Finally, A CEO Is Taking On The Racial Pay Gap

More companies should follow Intel’s lead.
Intel CEO Brian Krzanich at The Dinner For Equality co-hosted by Patricia Arquette and Marc Benioff on Feb. 25, 201
Intel CEO Brian Krzanich at The Dinner For Equality co-hosted by Patricia Arquette and Marc Benioff on Feb. 25, 2016, in Beverly Hills, California. Krzanich is committed to eliminating pay bias at his company.

Silicon Valley stalwart Intel just embarked on a mission its own CEO is calling scary: taking a deep, methodical look at how it pays under-represented minorities -- including Hispanics, African-Americans and Native Americans -- to ensure they’re compensated fairly in relation to white and Asian-American employees.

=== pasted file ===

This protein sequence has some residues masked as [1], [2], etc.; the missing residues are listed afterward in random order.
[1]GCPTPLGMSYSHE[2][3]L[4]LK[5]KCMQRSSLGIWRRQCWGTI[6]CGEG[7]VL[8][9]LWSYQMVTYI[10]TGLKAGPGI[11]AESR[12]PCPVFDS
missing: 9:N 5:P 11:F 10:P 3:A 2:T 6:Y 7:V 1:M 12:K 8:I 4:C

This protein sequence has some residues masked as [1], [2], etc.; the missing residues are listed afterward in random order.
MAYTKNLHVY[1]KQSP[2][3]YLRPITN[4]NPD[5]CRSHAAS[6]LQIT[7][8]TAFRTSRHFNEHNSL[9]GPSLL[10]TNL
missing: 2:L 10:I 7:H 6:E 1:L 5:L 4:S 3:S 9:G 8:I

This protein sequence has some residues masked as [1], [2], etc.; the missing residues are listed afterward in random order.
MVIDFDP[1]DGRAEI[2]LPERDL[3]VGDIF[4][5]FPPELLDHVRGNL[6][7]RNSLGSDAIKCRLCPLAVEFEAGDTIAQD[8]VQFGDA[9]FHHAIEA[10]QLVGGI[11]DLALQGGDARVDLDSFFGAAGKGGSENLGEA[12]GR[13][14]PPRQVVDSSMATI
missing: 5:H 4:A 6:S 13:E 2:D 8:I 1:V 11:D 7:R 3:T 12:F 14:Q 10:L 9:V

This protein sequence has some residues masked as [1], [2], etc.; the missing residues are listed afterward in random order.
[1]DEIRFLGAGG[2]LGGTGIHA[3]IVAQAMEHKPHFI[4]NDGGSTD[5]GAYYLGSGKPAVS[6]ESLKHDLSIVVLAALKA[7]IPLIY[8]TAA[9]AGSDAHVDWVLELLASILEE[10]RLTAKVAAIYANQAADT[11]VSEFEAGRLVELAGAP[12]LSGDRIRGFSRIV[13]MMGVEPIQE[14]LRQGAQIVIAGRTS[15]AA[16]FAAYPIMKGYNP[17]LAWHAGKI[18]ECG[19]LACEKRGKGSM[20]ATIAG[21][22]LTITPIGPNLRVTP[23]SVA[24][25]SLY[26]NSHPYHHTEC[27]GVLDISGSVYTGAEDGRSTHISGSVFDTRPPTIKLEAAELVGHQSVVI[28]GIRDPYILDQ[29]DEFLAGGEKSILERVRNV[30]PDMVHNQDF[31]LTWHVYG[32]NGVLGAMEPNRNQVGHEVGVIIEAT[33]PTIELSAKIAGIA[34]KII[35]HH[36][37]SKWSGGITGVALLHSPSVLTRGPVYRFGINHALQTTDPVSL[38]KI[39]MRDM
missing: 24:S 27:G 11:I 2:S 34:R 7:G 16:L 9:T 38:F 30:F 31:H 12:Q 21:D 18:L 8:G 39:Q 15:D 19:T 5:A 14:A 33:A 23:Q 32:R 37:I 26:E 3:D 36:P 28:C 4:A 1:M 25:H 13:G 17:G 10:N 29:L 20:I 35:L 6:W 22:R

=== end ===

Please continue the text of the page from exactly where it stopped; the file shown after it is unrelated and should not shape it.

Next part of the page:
The audit, across about 50,000 employees in the U.S. at all levels, is just now getting underway. Chief executive Brian Krzanich told The Huffington Post last month he wasn’t exactly sure what they’d find.

“We’re scared to death,” Krzanich said, speaking at an event supporting equality in Beverly Hills, California. Still, he emphasized he was committed to fixing whatever disparities the company’s internal data team turns up. “You get the data and do something,” he said. Intel will reveal the results at the end of the year.

The gender pay gap is the big story these days. Women currently make 79 percent on average of what men make. Hillary Clinton, Bernie Sanders and Barack Obama are among the many public figures speaking out about closing the gap. Some tech companies -- including Intel, but also Salesforce and Pinterest -- are doing pay audits to make sure women and men are paid equally for equal work.